Show, Don’t Tell …

 

…What does that even mean?

The other night my son and I were discussing a Netflix show he was watching,  Altered Carbon, a new show classified as neo-noir. While some of it was good, he’d realized he had finally identified what wasn’t working for it.

First off, there was a lack of nuance in it. Emotionally-speaking there were no gray areas. Two things in the show’s world – religion and elitism – were written as bad, equally bad, with no mitigating circumstances for anything. This moral code seemed to come from the writers’ POV, rather than arising organically from the world they’d created. The show was okay, he said, but we agreed it had no place no place to go, no depth as it is currently conceived.

He did note, however, that the writing was quite good in some places, and that there were scenes where they did an excellent job of showing the story without a lot of exposition. Which, he said, is natural, because it’s visual media, not written.

Which brought us to the topic above.

By the time many writers realize they are serious about their art and write to actually get published, they are scurrying – rightfully – from workshop to conference to writers group for advice. Often-times in critiques they’ll be advised “And of course, always show, don’t tell” in a casual sort of way. Longtime writers forget that this short-hand expression they throw about is a trick phrase that new writers will nod their heads to without ever understanding how to do it. I’ve seen many a newbie struggle with the concept. Especially people who know how to communicate and are successful in other areas of their lives. They feel it can’t be anything too far beyond their reach. But ‘show don’t tell’  is not the obvious command veterans take it for.

So, I say, let’s dissect it.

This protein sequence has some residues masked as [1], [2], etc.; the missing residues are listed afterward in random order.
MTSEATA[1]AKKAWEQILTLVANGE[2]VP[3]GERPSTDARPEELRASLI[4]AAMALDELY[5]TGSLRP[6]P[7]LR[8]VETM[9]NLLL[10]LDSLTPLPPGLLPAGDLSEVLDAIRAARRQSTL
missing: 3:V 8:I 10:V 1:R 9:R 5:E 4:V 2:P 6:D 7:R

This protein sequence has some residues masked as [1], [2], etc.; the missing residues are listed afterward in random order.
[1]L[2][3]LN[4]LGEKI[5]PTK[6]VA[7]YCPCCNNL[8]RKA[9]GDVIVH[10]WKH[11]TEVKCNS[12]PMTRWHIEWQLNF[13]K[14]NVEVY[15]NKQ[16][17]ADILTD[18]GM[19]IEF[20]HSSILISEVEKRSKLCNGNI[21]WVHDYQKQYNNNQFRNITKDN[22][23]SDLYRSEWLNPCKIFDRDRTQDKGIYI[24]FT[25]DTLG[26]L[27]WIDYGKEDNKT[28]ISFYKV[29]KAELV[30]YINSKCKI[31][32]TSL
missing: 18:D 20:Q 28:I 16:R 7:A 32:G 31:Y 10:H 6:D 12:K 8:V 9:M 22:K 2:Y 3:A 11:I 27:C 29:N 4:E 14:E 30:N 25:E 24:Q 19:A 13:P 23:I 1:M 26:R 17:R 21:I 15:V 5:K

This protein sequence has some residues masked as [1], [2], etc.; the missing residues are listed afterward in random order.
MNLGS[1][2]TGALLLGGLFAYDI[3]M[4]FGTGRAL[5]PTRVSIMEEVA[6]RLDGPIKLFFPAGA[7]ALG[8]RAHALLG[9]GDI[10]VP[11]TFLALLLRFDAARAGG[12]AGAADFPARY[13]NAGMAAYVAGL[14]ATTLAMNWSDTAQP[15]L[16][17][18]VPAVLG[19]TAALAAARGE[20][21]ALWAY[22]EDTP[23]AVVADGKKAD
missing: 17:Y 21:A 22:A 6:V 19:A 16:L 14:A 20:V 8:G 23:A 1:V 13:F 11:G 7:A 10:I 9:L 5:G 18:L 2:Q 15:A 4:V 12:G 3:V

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Good. I’m writing words for heaven’s sake. How do I show anything when I’m not using pictures?

Hello? Oh, it’s you.

Yes, it’s me. How the heck am I supposed to ‘show’ something when I’m writing? It’s letters, it’s words. It’s me telling you a story in your head. I can’t show you pictures. You read chapter books!

Calm down; you’re overheating. You’re right, of course. We’re using words, and readers usually do hear a voice in their heads, so  essentially we are telling them the whole thing. But you’ve heard of painting pictures with words, right? You can make people see pictures in their heads.

Huh?

I get the same response whether the listener is 8 or 68. If they  haven’t been writing for long, or more, if they haven’t read a book in a long time, people forget what it’s like. They think of the literal act of reading instead of the feeling of reading. Now, follow me here. If you read, say, a textbook, what happens?

I fall asleep.

No doubt you do. Processing information from a textbook is simply processing facts, information. There is no emotion to feel or environment to sense. The writer doesn’t much care whether you’re entertained or not, he or she just wants to make sure they give you all you need  to know. You, as a reader, are not trying to feel emotions of a conflicted hero or the broiling sun on his face, you are not trying to be a part of the person’s life. You are not trying to be in their picture. But in fiction, that is exactly what is happening. The writer  (a good writer) appeals to all your  senses to make you feel like you are in the middle of the story yourself.

The only way to do that is to convey the story by showing you what is happening, not just telling you.

All right, all right. HOW do you do that? How do you show, not tell?

You  – the writer – do it by getting out of the way of the reader. And, as our time is up for now, we’ll discuss this further next time.

Wait? What? Aaarghg! You can’t do this!

Well, – I  – nope. I’m on a  schedule. Next part, next time. But we’ll finish then, I promise.

One thought on “Show, Don’t Tell …

  1. Pingback: A Return to Show, Don’t Tell | Finding Robin's Story

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